Amazing work. I would really appriciate if you post a tutorial about that ornament. Thanks
Gabe is amazing and im happy to have him basicaly be the face of gaming. If you have something against him reply to this, i would love to discus
Awesome! So proud of you!!! <3
The developers of Rise of the Elders: Cthulhu talked about their tactical RPG set in a world inspired by H.P. Lovecraft.
Our studio is called Strange Matter. Our studio objective is to develop a game system that we can use to
develop several games. Right now we are working on Rise of the Elders: Cthulhu, but if we are successful then we would like to make some sequels with different alien gods like Rise of the Elders: Azathoth or Rise of the Elders: Nyarlathotep. Once we gained some credibility and self-confidence we also would like to contact some famous RPG licenses (Pathfinders, Vampire: The Masquerade, The Legend of the Five Rings, etc) to see if we could make a spin-off using their worlds as well. The game system we are currently developing is basically compatible with everything that’s RPG oriented.
In parallel we would also like to explore other indie game possibilities like figurine boardgames or VR gaming… but it’s a bit soon to talk about that since we literally have 0 plan regarding that for now. It’s just something in the air. For now, we want to focus 200% on ROTEC.
Rise of the Elders: Cthulhu
ROTEC is a tactical RPG set in a world inspired by HP Lovecraft. It’s somewhere at the crossroad between XCOM (video game), The Call of Cthulhu (Table-top RPG) and Eldritch Horror (boardgame). Here is the link to our game presskit for a detailed list of features.
In addition to the presskit info, I would like to emphasize that the game system for Rise of the Elders has been designed with 2 objectives in mind:
- Create a challenging turn-by-turn combat system that’s wrapped up in a dynamic world full of player choices. To us, a good game is made of an awesome action phase but also of a very deep meta game in which you can do a lot of stuff. The action phase provides instant fun and the meta game provides the long-term progression required to really immerse you into the game. You need both.
- Make a game that’s playable anytime, anywhere. We all love playing board games, table-top RPGs and console games but we have less and less time to do so. That’s why accessibility is paramount to us. We want to make games that you can play whenever your life permits it!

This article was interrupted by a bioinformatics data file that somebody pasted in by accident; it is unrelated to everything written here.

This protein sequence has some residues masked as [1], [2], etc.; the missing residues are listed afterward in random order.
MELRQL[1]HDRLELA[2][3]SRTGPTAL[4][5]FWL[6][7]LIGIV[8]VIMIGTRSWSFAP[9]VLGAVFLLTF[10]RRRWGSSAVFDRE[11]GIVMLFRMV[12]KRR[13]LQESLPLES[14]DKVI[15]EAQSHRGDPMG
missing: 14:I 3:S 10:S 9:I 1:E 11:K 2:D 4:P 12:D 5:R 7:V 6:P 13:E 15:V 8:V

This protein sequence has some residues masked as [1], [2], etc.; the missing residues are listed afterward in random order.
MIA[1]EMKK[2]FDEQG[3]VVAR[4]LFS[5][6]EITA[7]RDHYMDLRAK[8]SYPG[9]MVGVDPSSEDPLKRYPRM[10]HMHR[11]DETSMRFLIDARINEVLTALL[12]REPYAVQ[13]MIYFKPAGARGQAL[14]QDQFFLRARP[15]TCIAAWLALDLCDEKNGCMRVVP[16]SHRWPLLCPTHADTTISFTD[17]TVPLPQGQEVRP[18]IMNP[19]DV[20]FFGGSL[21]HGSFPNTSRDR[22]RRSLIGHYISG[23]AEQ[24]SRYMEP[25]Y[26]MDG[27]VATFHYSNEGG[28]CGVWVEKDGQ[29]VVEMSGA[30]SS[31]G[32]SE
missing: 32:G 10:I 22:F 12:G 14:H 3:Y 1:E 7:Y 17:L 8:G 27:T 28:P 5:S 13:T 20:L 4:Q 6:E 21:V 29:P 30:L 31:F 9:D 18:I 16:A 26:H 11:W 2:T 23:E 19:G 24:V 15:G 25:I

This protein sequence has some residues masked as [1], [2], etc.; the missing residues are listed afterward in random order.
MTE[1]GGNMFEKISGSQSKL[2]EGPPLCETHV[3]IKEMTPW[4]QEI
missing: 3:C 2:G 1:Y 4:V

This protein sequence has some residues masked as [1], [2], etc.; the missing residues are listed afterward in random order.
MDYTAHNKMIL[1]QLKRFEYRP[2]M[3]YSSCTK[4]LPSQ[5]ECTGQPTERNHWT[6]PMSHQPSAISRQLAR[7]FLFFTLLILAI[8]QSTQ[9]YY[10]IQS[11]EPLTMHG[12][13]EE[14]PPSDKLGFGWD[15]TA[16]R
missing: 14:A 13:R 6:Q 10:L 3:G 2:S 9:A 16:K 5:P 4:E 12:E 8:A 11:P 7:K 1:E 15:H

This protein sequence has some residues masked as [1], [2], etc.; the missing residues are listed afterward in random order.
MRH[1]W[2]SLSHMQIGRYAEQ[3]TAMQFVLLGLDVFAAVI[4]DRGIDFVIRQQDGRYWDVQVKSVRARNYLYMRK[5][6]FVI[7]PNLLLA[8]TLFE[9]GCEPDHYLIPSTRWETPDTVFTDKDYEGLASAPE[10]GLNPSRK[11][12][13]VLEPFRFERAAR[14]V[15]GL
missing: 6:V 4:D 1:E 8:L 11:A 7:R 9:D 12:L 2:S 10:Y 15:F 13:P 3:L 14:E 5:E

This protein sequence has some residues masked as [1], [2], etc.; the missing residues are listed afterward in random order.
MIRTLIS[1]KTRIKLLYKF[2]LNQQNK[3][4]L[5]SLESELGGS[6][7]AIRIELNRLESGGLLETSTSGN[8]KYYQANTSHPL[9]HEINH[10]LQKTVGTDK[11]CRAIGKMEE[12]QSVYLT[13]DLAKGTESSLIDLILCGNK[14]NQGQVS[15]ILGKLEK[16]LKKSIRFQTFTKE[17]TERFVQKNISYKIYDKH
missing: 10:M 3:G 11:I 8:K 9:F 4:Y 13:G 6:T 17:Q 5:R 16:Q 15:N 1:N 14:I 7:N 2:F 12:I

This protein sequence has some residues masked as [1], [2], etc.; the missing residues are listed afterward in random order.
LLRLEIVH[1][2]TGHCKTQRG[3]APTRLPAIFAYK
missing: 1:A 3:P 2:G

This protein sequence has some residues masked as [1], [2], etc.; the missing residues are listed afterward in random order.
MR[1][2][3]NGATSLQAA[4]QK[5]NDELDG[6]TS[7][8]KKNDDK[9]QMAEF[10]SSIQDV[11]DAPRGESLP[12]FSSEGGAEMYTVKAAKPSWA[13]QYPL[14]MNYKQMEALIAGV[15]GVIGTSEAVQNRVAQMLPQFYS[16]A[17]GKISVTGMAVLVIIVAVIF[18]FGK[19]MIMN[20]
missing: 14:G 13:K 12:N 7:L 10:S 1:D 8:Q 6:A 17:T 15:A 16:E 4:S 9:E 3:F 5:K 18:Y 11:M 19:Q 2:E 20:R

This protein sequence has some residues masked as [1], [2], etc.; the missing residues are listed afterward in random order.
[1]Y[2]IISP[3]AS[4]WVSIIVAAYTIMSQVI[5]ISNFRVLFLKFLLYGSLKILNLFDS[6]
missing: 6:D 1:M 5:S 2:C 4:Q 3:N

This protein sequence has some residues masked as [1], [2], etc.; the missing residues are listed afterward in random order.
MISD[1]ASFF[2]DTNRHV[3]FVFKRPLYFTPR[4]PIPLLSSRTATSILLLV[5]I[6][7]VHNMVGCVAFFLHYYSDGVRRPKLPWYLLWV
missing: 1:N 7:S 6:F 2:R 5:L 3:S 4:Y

That led us to make following design choices:
- 2D rather than 3D so the game loads faster
- Top down view to offer a UI/UX that’s perfectly adapted to mobile
- Use instinctive icons rather than loads of text. That way, even if you haven’t played the game for several weeks and load your progression, you immediately understand what to do next.
- Cross-plateform saving. However, this feature is still TBC as we will only be able to develop it if we reach a minimum amount of users. Actually, cross-platform saving will be our highest stretched goal (somewhere around $100 000) for the KS campaign in January 2017 (exact date to be announced soon)
Well, fundamentally speaking the game is a turn-by-turn combat game with mechanics similar to XCOM, Banner Saga, Shadowun, Reknown Explorers, etc. Every character has some action points to spend on movement, attacks, abilities, spells, etc. If you want to use a weapon you have certain percentage of chance to miss or hit, etc.
So at the end the day, our gameplay is not very different. It’s the look & feel that’s really different.
Our main challenge so far was to make a satisfying UI/UX. What you see right now might seem simple, but we lost a lot of time achieving that result. Because again, we want this game to be super accessible which means no complicated menus, instinctive icons, and a gameplay that works on both PC and mobile!
Our next big challenge will be to handle the massive amount of data needed for this game (spells, abilities, skills, items, weapons, relics,etc.) We have our own editor of course, and creating the actual data will be the easy part. What’s going to be really time consuming will be the balancing of all this data (that requires hours of play testing) and to teach the AI to use some of this stuff. For instance, if you want the AI to use the rifle in an intelligent way then you need to add parameters so the AI always stays at a safe distance, uses covers, etc.